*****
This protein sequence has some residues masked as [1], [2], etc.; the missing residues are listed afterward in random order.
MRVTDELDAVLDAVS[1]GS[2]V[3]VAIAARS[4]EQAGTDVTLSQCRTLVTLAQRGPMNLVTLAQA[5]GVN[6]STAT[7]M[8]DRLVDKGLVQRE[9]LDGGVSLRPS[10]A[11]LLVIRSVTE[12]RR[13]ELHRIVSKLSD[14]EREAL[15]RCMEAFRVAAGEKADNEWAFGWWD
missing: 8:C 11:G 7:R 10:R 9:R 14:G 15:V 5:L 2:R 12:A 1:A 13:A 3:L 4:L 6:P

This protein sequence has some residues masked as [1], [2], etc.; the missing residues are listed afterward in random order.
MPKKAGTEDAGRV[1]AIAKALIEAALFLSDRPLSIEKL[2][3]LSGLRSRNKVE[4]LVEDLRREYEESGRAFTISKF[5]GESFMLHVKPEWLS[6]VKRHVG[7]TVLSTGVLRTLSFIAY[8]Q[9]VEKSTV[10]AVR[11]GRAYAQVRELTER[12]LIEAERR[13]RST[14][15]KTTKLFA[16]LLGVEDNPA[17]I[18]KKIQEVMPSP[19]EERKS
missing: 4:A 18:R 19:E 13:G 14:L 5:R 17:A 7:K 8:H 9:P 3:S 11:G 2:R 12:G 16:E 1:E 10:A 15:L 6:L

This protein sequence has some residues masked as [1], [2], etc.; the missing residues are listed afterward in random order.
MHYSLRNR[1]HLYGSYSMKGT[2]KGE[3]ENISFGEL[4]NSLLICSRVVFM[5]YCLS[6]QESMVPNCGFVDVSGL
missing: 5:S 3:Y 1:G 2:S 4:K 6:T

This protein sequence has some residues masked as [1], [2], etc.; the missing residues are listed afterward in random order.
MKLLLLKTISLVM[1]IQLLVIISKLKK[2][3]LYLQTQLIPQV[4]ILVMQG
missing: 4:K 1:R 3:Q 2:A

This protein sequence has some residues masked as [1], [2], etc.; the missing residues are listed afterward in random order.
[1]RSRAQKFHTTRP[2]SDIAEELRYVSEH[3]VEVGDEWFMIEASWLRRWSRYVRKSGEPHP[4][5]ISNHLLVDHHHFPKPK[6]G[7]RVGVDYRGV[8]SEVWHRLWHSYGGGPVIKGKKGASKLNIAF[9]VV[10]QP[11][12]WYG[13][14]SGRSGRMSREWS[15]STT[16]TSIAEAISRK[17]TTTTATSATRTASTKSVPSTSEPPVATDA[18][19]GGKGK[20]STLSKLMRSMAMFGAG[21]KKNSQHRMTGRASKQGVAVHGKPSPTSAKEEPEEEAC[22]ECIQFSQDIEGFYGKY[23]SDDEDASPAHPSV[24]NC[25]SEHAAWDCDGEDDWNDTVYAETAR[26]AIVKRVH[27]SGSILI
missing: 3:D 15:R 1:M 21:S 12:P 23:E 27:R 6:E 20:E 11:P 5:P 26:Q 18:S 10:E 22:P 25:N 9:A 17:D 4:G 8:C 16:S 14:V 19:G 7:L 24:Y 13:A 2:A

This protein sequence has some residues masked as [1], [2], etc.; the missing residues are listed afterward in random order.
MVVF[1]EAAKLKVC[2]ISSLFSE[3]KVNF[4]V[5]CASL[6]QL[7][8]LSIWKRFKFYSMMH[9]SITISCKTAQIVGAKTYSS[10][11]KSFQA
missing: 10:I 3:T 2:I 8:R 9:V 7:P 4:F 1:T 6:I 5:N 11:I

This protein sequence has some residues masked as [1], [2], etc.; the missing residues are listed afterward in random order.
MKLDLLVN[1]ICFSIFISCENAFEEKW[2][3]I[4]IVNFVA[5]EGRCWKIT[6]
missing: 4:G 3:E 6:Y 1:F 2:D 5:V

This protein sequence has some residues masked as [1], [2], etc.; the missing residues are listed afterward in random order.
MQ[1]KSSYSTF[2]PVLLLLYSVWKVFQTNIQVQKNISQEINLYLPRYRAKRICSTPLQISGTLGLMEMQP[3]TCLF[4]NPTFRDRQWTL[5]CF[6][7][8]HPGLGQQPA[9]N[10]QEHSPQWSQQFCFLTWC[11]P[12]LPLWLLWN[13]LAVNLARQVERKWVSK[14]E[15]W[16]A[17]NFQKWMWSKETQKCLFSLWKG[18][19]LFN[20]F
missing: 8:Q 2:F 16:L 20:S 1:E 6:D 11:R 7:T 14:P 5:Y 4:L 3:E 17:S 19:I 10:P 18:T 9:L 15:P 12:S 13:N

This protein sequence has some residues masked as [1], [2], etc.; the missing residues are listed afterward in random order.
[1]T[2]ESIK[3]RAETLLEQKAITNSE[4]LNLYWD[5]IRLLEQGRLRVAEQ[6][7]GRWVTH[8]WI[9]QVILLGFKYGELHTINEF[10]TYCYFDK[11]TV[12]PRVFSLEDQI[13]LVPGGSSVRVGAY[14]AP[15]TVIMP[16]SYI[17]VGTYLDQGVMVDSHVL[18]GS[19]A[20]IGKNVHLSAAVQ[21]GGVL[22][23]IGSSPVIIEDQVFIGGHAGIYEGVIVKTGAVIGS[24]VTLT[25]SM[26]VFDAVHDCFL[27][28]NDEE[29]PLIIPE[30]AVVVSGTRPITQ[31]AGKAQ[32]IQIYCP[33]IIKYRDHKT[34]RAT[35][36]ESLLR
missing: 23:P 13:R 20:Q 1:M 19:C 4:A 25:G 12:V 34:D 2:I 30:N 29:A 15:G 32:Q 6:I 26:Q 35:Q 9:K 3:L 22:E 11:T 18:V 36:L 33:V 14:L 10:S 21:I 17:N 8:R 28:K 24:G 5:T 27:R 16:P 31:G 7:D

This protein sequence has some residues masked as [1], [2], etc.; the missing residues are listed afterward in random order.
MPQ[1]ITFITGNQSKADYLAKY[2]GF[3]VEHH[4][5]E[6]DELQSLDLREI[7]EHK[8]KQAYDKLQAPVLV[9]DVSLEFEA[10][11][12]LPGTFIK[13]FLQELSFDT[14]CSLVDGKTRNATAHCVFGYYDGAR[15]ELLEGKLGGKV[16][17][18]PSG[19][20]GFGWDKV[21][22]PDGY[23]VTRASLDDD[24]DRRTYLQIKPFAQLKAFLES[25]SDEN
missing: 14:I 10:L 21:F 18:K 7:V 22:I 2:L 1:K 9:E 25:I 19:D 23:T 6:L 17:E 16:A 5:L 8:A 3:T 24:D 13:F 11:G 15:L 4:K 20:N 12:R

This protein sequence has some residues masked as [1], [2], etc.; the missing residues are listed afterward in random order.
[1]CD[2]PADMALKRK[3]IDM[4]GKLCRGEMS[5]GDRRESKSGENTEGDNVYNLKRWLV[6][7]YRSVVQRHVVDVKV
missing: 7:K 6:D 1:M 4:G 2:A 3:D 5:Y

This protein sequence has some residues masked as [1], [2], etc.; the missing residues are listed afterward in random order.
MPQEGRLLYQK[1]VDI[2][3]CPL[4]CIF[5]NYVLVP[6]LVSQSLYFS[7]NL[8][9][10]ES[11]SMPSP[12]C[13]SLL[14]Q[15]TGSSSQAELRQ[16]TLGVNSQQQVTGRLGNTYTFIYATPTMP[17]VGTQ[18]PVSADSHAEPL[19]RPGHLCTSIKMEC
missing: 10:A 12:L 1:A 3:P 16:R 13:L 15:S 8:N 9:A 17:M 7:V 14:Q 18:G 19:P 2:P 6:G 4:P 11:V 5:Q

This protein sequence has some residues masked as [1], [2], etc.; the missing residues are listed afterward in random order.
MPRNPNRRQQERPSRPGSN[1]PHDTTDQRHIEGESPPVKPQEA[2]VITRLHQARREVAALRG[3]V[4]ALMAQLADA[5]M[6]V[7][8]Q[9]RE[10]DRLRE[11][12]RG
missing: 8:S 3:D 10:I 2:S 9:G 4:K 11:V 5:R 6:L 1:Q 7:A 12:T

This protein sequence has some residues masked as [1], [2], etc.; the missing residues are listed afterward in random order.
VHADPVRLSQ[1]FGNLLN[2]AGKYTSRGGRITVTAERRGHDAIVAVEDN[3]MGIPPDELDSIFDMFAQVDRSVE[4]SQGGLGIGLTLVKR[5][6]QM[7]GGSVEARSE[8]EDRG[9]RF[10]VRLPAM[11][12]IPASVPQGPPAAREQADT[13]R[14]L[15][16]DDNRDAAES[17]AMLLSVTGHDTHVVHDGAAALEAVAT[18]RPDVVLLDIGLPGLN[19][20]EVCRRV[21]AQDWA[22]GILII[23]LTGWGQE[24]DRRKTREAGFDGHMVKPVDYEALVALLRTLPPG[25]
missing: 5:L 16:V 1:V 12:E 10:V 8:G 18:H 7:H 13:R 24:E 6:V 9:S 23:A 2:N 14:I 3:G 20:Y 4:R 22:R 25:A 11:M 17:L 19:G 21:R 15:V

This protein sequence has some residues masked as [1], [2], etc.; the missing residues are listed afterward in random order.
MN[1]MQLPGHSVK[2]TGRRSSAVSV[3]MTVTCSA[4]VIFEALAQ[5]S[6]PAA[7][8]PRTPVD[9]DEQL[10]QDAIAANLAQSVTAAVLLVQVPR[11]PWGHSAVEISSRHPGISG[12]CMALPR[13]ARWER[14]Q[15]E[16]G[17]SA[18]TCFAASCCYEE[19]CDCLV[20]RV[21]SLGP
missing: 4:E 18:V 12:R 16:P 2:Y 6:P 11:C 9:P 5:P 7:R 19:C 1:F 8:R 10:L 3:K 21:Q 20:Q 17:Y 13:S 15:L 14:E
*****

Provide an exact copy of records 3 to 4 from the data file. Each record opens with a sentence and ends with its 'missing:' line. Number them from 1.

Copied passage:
This protein sequence has some residues masked as [1], [2], etc.; the missing residues are listed afterward in random order.
MHYSLRNR[1]HLYGSYSMKGT[2]KGE[3]ENISFGEL[4]NSLLICSRVVFM[5]YCLS[6]QESMVPNCGFVDVSGL
missing: 5:S 3:Y 1:G 2:S 4:K 6:T

This protein sequence has some residues masked as [1], [2], etc.; the missing residues are listed afterward in random order.
MKLLLLKTISLVM[1]IQLLVIISKLKK[2][3]LYLQTQLIPQV[4]ILVMQG
missing: 4:K 1:R 3:Q 2:A